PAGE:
Relationships between Obesity, Romantic Involvement, and Sexual Behavior in Adolescents

Kara Joyner, Cornell University
John Cawley, Cornell University
Jeffery Sobal, Cornell University

The role of body weight in affecting a host of fertility-related behaviors, including dating, intercourse, contraceptive use, and pregnancy, has been little studied by demographers. This is surprising given the importance to adolescents of appearance in general and weight in particular. Because of the stigmatization of obesity, we hypothesized that heavier boys and girls are less likely to date and have sex than healthy-weight adolescents. We examined these relationships using two large, nationally representative data sets: the National Longitudinal Survey of Adolescent Health (Add Health) and the National Longitudinal Survey of Youth, 1997 Cohort (NLSY97). Overall, our results confirm our prediction that heavier adolescents, especially girls, are less likely to become romantically involved, to date, and to have sex.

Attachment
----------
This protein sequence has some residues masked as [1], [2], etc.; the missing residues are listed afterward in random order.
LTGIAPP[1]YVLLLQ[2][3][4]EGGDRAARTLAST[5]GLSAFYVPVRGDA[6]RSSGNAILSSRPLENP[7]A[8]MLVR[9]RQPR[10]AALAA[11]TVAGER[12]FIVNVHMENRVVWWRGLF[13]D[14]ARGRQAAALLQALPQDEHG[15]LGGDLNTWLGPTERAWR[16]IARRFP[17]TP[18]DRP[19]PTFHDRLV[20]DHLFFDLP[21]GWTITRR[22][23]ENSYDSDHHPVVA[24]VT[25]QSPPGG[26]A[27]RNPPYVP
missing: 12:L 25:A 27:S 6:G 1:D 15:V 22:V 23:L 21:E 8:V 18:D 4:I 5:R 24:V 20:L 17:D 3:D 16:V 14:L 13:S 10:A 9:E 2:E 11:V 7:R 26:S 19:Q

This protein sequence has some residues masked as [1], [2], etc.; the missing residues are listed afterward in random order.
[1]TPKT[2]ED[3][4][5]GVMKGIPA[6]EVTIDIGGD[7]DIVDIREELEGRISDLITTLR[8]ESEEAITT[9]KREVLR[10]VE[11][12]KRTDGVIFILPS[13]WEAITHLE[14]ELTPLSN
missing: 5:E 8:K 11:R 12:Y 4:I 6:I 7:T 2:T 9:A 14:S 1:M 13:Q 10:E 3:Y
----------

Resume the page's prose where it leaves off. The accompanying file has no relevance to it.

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Presented in Session 134: Adolescent Health and Obesity in the U.S.